‘Alongside Unite, I have been contacting Giant on behalf of several constituents of mine for weeks, asking them to do the right thing and providing them with clear guidance from the government. This delay and obfuscation cannot continue.’

  • DUP MPs have suggested the government’s job retention scheme should be extended for airport ground staff to allow the aviation sector more time to recover.

In a letter to the Chancellor the MPs say if it ends in June, ground handling firms would have to lay off most staff. That would make it more difficult for Northern Ireland to restart air routes.
Airports and airlines are grappling with how to reopen and work safely but are likely to be operating at reduced levels of capacity for some time.
The MPs say: ‘The combination of the time taken for the airline industry to pick up and the cost of holding on to staff while no revenue is being earned had the real potential to put these firms out of business.
‘Without their input the challenge of having the ability to speed the national recovery will be much greater.’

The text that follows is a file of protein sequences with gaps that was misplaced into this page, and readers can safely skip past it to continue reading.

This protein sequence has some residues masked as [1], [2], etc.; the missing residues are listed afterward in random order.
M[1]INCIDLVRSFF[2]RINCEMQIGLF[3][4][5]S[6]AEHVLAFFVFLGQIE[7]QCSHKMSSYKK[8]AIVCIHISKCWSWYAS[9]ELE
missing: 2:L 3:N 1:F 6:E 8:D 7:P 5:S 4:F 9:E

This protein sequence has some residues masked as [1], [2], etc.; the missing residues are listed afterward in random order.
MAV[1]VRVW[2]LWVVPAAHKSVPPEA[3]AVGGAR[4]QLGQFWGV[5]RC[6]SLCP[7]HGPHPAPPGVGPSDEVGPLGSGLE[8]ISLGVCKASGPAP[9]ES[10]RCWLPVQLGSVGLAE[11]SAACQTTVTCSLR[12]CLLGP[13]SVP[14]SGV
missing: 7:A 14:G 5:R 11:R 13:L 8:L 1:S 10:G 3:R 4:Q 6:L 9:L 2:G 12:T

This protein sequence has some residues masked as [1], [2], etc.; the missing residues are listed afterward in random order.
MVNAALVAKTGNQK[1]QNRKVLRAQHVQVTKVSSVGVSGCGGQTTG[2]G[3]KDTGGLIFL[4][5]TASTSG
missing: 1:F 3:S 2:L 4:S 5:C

The MPs suggest the job retention scheme could be extended for some industries into October.
They also suggest the level of payments could be tapered as staff gradually increase the hours they work.
The Treasury is considering what to do with the job retention scheme which has saved millions of workers from redundancy but at significant cost.
The first month of the scheme is estimated to have cost £8bn.
On Monday, the Chancellor, Rishi Sunak, told employers there would be no ‘cliff edge’ when the initial version of the scheme expires at the end of June.
He said he was working to find ‘the most effective way to wind down the scheme and ease people back into work in an effective way’.
However, he said the same level of support could not continue: ‘Some scenarios have suggested we are potentially spending as much on the furlough scheme as we do on the NHS, for example. Now clearly that is not a sustainable situation.’